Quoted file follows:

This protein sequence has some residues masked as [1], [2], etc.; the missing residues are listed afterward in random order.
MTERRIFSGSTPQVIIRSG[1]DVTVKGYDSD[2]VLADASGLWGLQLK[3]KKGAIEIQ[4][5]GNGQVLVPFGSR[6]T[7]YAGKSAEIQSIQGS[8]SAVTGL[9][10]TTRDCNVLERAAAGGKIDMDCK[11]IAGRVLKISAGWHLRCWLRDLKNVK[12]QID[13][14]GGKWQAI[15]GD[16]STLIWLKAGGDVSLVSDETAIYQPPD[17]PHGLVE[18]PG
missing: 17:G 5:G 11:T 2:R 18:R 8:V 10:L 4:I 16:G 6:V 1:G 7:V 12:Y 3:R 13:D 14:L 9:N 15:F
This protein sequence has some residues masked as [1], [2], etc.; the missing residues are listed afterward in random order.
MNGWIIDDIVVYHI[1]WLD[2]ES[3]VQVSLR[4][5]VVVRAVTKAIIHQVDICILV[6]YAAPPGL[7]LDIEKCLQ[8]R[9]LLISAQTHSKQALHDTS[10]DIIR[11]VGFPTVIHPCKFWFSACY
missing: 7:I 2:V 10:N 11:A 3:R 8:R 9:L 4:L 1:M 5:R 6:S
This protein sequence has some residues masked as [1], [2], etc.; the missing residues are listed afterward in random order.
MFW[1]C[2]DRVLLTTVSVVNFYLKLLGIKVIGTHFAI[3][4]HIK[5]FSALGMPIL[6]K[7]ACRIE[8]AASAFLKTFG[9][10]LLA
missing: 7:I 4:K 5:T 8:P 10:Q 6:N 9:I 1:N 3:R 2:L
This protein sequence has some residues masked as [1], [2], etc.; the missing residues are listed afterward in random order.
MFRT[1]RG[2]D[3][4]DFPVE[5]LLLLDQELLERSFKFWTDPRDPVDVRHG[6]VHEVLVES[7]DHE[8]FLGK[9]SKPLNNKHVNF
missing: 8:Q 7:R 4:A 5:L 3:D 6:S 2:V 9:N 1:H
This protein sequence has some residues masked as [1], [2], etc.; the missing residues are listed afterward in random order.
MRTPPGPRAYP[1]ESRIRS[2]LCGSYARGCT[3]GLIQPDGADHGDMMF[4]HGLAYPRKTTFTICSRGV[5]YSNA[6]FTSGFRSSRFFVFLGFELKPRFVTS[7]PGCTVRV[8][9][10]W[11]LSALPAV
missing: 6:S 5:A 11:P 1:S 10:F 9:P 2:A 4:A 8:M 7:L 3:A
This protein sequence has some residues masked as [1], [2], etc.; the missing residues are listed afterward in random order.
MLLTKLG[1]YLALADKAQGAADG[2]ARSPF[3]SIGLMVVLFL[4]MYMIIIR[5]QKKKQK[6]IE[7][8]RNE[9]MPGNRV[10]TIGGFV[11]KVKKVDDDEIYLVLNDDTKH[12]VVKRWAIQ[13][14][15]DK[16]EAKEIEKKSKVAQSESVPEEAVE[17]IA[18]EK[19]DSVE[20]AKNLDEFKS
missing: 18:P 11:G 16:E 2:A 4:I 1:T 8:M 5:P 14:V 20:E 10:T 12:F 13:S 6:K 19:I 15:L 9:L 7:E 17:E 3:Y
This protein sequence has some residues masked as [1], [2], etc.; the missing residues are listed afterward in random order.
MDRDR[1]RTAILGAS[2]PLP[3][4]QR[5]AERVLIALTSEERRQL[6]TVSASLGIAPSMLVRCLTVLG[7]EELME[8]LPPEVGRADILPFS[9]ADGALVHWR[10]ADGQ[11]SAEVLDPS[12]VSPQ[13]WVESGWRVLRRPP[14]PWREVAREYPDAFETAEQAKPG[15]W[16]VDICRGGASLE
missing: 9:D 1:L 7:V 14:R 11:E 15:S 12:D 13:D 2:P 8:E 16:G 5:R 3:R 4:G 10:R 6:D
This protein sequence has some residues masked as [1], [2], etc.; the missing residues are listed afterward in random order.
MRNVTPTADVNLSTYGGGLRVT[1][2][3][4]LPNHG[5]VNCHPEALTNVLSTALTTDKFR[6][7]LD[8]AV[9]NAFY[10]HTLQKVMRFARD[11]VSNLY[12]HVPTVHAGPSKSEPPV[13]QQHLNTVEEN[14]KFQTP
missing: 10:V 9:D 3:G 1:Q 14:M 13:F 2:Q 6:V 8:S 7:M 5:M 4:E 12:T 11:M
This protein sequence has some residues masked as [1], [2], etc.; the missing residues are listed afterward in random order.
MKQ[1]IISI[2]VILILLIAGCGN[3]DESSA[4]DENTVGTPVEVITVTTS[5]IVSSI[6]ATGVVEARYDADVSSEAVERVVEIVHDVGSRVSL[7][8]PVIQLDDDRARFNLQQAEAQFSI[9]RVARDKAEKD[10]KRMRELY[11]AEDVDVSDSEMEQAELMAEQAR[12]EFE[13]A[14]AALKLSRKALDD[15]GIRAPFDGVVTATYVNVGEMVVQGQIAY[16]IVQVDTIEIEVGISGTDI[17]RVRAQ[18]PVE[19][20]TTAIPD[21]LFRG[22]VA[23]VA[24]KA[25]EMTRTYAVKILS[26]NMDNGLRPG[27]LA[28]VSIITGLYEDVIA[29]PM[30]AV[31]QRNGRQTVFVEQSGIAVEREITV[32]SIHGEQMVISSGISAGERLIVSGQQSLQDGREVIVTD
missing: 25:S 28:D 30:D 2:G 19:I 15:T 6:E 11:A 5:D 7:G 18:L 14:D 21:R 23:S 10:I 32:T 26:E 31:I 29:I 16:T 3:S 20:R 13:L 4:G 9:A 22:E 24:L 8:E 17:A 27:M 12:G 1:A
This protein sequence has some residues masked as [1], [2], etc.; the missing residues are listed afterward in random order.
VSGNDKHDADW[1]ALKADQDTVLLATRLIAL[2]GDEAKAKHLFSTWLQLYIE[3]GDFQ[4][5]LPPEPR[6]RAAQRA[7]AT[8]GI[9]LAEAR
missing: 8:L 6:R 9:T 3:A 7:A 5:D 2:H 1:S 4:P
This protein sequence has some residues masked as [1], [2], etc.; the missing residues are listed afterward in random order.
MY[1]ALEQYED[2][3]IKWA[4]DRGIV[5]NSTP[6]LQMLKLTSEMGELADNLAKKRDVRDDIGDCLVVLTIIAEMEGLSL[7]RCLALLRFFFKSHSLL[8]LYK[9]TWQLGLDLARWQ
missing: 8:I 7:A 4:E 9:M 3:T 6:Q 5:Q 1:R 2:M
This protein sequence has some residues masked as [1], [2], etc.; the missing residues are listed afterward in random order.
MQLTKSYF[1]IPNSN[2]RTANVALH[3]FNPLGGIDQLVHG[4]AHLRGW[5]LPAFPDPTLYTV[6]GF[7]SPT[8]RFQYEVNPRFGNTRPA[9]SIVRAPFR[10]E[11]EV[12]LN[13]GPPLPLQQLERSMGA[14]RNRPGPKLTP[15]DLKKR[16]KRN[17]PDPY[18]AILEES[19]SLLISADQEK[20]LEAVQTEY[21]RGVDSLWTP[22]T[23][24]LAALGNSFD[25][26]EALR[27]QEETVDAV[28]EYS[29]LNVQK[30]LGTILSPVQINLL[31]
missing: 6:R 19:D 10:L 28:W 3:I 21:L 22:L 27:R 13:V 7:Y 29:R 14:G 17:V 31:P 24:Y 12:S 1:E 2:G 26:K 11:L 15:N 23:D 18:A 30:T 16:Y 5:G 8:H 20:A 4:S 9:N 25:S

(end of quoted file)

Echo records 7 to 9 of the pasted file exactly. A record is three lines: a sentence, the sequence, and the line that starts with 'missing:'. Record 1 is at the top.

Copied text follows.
This protein sequence has some residues masked as [1], [2], etc.; the missing residues are listed afterward in random order.
MDRDR[1]RTAILGAS[2]PLP[3][4]QR[5]AERVLIALTSEERRQL[6]TVSASLGIAPSMLVRCLTVLG[7]EELME[8]LPPEVGRADILPFS[9]ADGALVHWR[10]ADGQ[11]SAEVLDPS[12]VSPQ[13]WVESGWRVLRRPP[14]PWREVAREYPDAFETAEQAKPG[15]W[16]VDICRGGASLE
missing: 9:D 1:L 7:V 14:R 11:E 15:S 12:D 13:D 2:P 8:E 16:G 5:R 3:R 4:G 10:R 6:D
This protein sequence has some residues masked as [1], [2], etc.; the missing residues are listed afterward in random order.
MRNVTPTADVNLSTYGGGLRVT[1][2][3][4]LPNHG[5]VNCHPEALTNVLSTALTTDKFR[6][7]LD[8]AV[9]NAFY[10]HTLQKVMRFARD[11]VSNLY[12]HVPTVHAGPSKSEPPV[13]QQHLNTVEEN[14]KFQTP
missing: 10:V 9:D 3:G 1:Q 14:M 13:F 2:Q 6:V 8:S 7:M 5:M 4:E 12:T 11:M
This protein sequence has some residues masked as [1], [2], etc.; the missing residues are listed afterward in random order.
MKQ[1]IISI[2]VILILLIAGCGN[3]DESSA[4]DENTVGTPVEVITVTTS[5]IVSSI[6]ATGVVEARYDADVSSEAVERVVEIVHDVGSRVSL[7][8]PVIQLDDDRARFNLQQAEAQFSI[9]RVARDKAEKD[10]KRMRELY[11]AEDVDVSDSEMEQAELMAEQAR[12]EFE[13]A[14]AALKLSRKALDD[15]GIRAPFDGVVTATYVNVGEMVVQGQIAY[16]IVQVDTIEIEVGISGTDI[17]RVRAQ[18]PVE[19][20]TTAIPD[21]LFRG[22]VA[23]VA[24]KA[25]EMTRTYAVKILS[26]NMDNGLRPG[27]LA[28]VSIITGLYEDVIA[29]PM[30]AV[31]QRNGRQTVFVEQSGIAVEREITV[32]SIHGEQMVISSGISAGERLIVSGQQSLQDGREVIVTD
missing: 25:S 28:D 30:D 2:G 19:I 15:T 6:E 11:A 5:D 7:G 18:L 14:D 21:R 23:S 10:I 32:T 26:E 31:I 29:I 16:T 3:S 20:R 13:L 4:G 9:A 22:E 24:L 8:E 17:A 27:M 12:G 1:A